How to segment your email list, and why
It feels like it was yesterday when I wrote a post for this blog titled “It’s August. Time to start planning for year end!” Now it’s October, and it’s time to dive in and iron out the important details of your campaign strategy.
One of the most important of those details is segmentation—how to break down your supporter list into distinct groups based on…well, we’ll get to that in a minute. While the cost of direct mail tends to force nonprofits to think closely about how they segment donors offline, too many nonprofits are still emailing the same content to their full list or based on very simple categories (e.g., donors vs. nondonors).
Given the expectation most people have for personalized content online, not to mention all the evidence out there from the ecommerce world showing how personalization drives revenue, segmentation is an essential element of any successful online fundraising strategy. But because more segmentation also means a higher burden on staff time, it’s important to carefully consider what you can handle and understand how different segmentation strategies can benefit your fundraising program.
Here are three segmentation strategies to consider implementing for your year-end campaign:
1. By giving history
By separating donors from nondonors, you will be able to tell your donors just how important they are, a key tactic for driving loyalty and increasing donor retention.
But taking a more granular approach to segmenting by giving history can have a much more immediate impact, driving more and higher levels of giving this holiday season. By analyzing the levels your donors tend to give at, you can organize donors into low-, mid-, and high-level groups and provide them with appropriate gift strings. For example, if you find that a third of your donors give between $250 and $1,000, you will encourage more donors to maintain or increase their giving levels by presenting them with a gift string that starts at $250. If your CRM allows, you could even present each donor with a gift string that dynamically populates based on their individual giving history.
Another important benefit of giving-history segmentation is the ability to break out active donors (typically defined as constituents whose last gift was within the past 36 months) from lapsed donors. Lapsed donors should generally receive gift strings that set the bar for re-entry into the active donor pool at relatively low values. But targeted messaging to this group can also provide an immediate bump to your campaign. Generally donors who stopped giving for more than three years have disengaged from your cause to a certain degree, and may need an even harder push than someone who just hasn’t made the decision to make their first gift yet. Sending lapsed donors subject lines along the lines of “We haven’t heard from you in a while” or even “Do you still care about our cause?” will drive higher unsubscribe rates–but it will also get the attention you need to re-engage lapsed supporters and drive more donations.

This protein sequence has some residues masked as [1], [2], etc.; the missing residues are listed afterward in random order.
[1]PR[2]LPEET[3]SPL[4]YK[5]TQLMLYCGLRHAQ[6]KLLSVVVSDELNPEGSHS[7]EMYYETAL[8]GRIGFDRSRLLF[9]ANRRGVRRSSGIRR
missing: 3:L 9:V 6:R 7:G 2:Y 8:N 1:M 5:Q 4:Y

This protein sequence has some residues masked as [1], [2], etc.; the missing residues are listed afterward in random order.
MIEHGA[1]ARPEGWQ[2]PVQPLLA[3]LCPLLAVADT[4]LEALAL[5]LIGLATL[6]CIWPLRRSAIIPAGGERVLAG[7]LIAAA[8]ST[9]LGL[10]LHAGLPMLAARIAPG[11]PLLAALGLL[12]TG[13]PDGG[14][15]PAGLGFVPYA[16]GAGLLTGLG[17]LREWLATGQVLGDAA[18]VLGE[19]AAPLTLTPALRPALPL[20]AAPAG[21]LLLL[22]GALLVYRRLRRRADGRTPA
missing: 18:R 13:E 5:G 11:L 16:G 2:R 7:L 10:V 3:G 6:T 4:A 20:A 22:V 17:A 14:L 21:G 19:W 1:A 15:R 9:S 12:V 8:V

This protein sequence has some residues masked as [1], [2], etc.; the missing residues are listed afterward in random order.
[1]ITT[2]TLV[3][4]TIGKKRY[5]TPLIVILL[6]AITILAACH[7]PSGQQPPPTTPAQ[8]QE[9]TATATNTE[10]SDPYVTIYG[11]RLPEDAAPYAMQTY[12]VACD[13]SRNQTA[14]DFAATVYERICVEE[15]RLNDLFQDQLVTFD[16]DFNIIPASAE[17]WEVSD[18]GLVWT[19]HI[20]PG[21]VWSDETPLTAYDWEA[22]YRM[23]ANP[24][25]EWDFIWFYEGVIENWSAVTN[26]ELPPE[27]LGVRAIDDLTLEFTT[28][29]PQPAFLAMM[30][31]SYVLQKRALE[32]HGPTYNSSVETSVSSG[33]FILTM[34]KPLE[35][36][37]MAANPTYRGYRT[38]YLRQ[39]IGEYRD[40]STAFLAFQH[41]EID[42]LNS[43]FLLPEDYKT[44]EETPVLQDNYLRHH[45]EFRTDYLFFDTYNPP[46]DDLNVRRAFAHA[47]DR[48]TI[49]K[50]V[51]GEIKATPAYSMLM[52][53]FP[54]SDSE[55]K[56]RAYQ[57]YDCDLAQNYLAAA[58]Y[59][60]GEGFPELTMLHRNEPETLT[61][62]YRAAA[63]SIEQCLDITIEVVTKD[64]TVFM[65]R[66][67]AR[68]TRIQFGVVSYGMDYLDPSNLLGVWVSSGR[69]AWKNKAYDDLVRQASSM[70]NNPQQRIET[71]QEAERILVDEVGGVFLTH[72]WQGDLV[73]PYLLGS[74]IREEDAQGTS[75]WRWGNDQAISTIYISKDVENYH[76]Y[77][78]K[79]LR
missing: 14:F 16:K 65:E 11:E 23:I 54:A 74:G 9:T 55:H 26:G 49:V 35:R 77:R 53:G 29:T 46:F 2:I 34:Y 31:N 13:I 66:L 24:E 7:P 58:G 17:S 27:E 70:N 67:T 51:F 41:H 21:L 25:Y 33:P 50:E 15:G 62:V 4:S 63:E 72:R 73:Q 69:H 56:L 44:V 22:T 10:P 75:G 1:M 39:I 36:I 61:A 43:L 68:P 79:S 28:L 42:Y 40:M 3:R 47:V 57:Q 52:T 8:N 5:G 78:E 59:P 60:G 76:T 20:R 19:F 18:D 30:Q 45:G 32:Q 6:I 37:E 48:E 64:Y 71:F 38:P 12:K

2. By relationship
Depending on the data your organization has, you can segment your list based on constituents’ relationships to your nonprofit (e.g., donor, volunteer, advocate, program participant) or by their relationships to your cause (e.g., parents of a child with a rare disease vs. friends of families affected by that disease).
Segmenting by relationship is a longer term strategy—not that many supporters are going to give today just because you refer to their volunteer activity or address them as a caregiver. But it has been clearly shown in ecommerce that consistently communicating to constituents based on their shopping and browsing history helps to drive sales and foster longer customer relationships. Over time, regularly acknowledging your constituents’ relationships to your nonprofit or cause will help your supporters see themselves in your work, understand that you value and know something about their personal experience—and build the loyalty and appreciation needed to generate gifts and increase your donors’ lifetime value.
3. By interest
Not everyone joins your list or donates because they are inspired by your overall mission. Sometimes people donate to a food bank because they care about disadvantaged children, not because hunger is their issue, or to an education nonprofit specifically because they are passionate about arts education.
If you take all of these supporters and send them the same messages, which often won’t touch on or give enough prominence to the issues they care about, you risk losing relevance—and dollars.
Like segmentation by relationship, interest segmentation—based on initiatives constituents gave to or signed petitions about, or issues they told you they care about in a survey—is a long term strategy. Using this approach, you can provide supporters with content that highlights the specific issues they care about and makes clear how those issues fit into your overall mission. Over time, this will keep supporters engaged and build loyalty.
How do you segment your list? Let us know what tactics segmentation has allowed you to try and what they’ve helped you achieve! Also, if you’re struggling to figure out who’s going to write all of these messages, my recent blog on that topic might be useful, too.